Whats happening here? In June, the Cynthia Woods, a Cape Fear 38, lost its keel while racing in the Gulf of Mexico. One of the crew members, Roger Stone, died while helping his crewmates evacuate. That same month, a J/80 lost its keel during a race on Long Island Sound. Thankfully, no one was hurt in that incident. Both accidents are still being investigated.
The fate of the Cynthia Woods recalls other accidents involving lost keels. Hooligan V (pictured above), a Max Fun 35, lost its keel off the coast of England while racing in May 2007. In 2005, a Bavaria Match 42 lost its keel while racing in the Med. In each case, one of the crewmembers died.
Just two months prior to the Cynthia Woods incident, the International Sailing Federation (ISAF), the governing body for international racing, issued a notice regarding a “spate of keel failures” that was prompting a re-assessment of acceptable criteria for design and construction. Practical Sailors special report on hull strength (August 2007) highlighted similar concerns. According to the ISAF statement, the International Standard ISO 12215, “Hull Construction and Scantlings for Small Craft,” shall now be the prevailing certifying standard for hull construction. Previously, the ISAF accepted a variety of standards.
Practical Sailor swims in a sea of acronyms for the agencies that are in the business of certifying products. We know from experience that these standards, while helpful, are an imperfect way to judge product quality. Manufacturers can bend a standard in their favor, rapid technological change can make a standard obsolete, or an overzealous committee could zero-in on a nonexistent problem.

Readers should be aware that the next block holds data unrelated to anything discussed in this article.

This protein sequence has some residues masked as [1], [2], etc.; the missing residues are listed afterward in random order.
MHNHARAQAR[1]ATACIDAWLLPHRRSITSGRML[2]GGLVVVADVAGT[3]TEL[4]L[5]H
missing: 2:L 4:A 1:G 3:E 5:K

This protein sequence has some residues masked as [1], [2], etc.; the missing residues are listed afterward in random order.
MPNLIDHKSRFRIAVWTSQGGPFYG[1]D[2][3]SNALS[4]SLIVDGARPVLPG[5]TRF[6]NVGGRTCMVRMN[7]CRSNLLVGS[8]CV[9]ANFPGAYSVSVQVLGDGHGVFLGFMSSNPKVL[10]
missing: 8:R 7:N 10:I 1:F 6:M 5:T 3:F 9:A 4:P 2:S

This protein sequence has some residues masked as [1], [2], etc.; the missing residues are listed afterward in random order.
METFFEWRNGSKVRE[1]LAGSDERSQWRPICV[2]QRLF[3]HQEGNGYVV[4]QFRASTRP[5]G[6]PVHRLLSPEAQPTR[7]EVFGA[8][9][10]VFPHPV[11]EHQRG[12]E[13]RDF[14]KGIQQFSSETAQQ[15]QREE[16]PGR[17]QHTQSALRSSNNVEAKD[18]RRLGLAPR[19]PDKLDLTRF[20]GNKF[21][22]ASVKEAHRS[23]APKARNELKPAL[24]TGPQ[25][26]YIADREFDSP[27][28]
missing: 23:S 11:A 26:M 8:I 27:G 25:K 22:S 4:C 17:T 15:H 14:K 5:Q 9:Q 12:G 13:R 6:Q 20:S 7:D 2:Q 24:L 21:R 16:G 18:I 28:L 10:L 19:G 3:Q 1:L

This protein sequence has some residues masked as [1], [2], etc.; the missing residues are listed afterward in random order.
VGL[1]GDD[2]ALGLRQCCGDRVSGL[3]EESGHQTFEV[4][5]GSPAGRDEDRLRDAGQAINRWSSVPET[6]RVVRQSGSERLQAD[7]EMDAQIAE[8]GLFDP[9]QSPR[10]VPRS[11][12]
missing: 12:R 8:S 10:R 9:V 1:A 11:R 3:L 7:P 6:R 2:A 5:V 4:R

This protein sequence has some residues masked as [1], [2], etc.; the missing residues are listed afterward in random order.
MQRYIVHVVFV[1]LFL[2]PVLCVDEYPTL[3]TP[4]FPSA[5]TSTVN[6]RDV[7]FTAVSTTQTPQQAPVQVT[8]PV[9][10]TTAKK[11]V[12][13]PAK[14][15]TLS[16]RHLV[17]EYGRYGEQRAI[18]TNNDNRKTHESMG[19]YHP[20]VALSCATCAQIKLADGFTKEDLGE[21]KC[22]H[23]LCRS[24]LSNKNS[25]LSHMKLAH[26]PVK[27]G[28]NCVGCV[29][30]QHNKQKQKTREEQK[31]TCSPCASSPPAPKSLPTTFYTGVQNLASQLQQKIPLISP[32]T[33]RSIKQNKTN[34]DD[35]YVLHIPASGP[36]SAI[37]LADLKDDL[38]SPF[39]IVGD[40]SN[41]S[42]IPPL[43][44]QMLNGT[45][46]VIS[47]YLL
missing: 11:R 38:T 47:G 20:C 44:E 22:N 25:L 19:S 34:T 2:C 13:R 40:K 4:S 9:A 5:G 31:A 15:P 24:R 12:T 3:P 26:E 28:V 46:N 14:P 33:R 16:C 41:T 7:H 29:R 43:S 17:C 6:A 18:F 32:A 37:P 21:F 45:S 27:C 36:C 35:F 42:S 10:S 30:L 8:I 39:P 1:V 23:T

Two articles this month prompted me to reflect again on the role of certifying standards that apply to boats and sailing equipment. One is our review of the new Navy 44 MkII, a boat whose enviable design and construction process took no standard for granted. We are fortunate to have one of the key players in that project, Ralph Naranjo, as a part of our team here at Practical Sailor.
The second article where standards come into play is our updated review of combined inflatable life jacket (PFDs)/safety harnesses. As the article points out, ISAF recently made crotch straps mandatory on PFDs. US Sailing, the national governing body for racing in the U.S., however, wisely kept crotch straps as “recommended.” In our experience, crotch or thigh straps have several drawbacks, the most notable being that they make the PFD more difficult to don. As an option, they are fine (check the foredeck crew in the photo above), but were not convinced they should be required for adult PFDs.
Personally, Id rather have the safety experts spend more time looking at the keels and hulls of todays production boats than debating what belongs between a sailors legs.